What project are you most proud of and why?
It's Happoen Hakuhokan, the historical banquet hall built in traditional Japanese architectural style, renovation project. While at ICE, I worked on the project, and we won the highest award from the Illuminating Engineering Society of North America. There are some reasons why this project made a strong impression on me.
First, I could make use of my experience. This facility is mainly for weddings. Since I worked part-time in a hotel banquet hall when I was a student, I knew the flow of wedding ceremonies and expected directions, so it was easy for me to create the lighting scene-setting. Secondly, It was a great opportunity to work well with craft persons and electricians collaboratively. There was a vaulted lattice ceiling in the main hall, and the problem was how to install the lighting. We brought the lighting fixtures to the lattice factory and worked with them to find the best solution. Finally, it gave me a tremendous feeling of excitement when all the constructions were finished.
As the project was close to completion, we needed to adjust the lighting scenes on-site. However, we didn't have the best condition to do it because other constructions were operated simultaneously. The adjustment process took several days overnight, but the electricians and programmers were cooperative until the end without uncompromising.
On the day the lighting scenes we'd created together were revealed to the publicity, I was so overwhelmed when I saw the light streaming from the front in the room. It was the moment I would never forget. I couldn't have created such wonderful lighting on my own. I learned the importance of teamwork a lot from this project.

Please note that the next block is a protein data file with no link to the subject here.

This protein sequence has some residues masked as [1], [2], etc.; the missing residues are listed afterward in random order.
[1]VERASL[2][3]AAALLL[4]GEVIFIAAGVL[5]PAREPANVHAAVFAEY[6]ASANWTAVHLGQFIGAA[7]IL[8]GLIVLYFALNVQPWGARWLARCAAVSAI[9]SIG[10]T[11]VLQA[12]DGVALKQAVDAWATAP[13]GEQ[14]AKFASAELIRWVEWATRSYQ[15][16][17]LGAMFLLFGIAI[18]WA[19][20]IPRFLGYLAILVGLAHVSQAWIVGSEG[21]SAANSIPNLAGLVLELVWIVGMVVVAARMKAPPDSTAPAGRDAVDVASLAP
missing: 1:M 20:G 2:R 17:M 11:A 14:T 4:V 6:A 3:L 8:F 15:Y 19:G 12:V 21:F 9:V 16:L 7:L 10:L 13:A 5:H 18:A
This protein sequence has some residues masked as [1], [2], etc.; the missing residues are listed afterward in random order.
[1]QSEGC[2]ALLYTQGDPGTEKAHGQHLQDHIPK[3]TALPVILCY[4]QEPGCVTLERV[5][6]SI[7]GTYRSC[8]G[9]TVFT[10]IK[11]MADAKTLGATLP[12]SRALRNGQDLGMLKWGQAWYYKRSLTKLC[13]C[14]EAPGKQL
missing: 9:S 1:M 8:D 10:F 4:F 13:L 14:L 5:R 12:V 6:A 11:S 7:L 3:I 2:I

What is the biggest challenge that you have overcome in your career?
I was once driven into a corner by an illumination project and fell apart. The client approved the design at the pre-construction presentation, but they told me it wasn't what they had in mind after it was completed. We had to go back to the middle of the process and reinstall. I was really sorry to everyone involved, especially the electricians. This incident made me afraid of interacting with people, and I left lighting design projects for a time. I thought I might not be able to return to the profession, but after I left, I realized once again that I liked my job. Now, I'm back to working as a lighting designer at CHIPS, trying to balance myself.
How does light inspire you?
I would say light is my “longing”.
I can't really explain it, but it's something that has always been on my mind.
Light can be the main character or a supporting character. An ordinary object can look different and wonderful by lighting on it.
And above all, light is indispensable in our daily life. We just get it without difficulty, but we can't live without it. I long to be dependable like it.
What is your message for other Women In Lighting?
Working in lighting design requires night-time operations; some tasks are limited only at night. Design work itself can't be divided into fixed hours. I think it's important for women to adjust their working style and the environment when facing marriage, childbirth, and childcare.
There are so many working women out there. I don't think marriage means quitting jobs for women anymore, but some people still regard women working as a negative thing. I hope our society will change more.
Interviewed by Lyshus; Translated by Akane H
“I would say light is my ‘longing’.”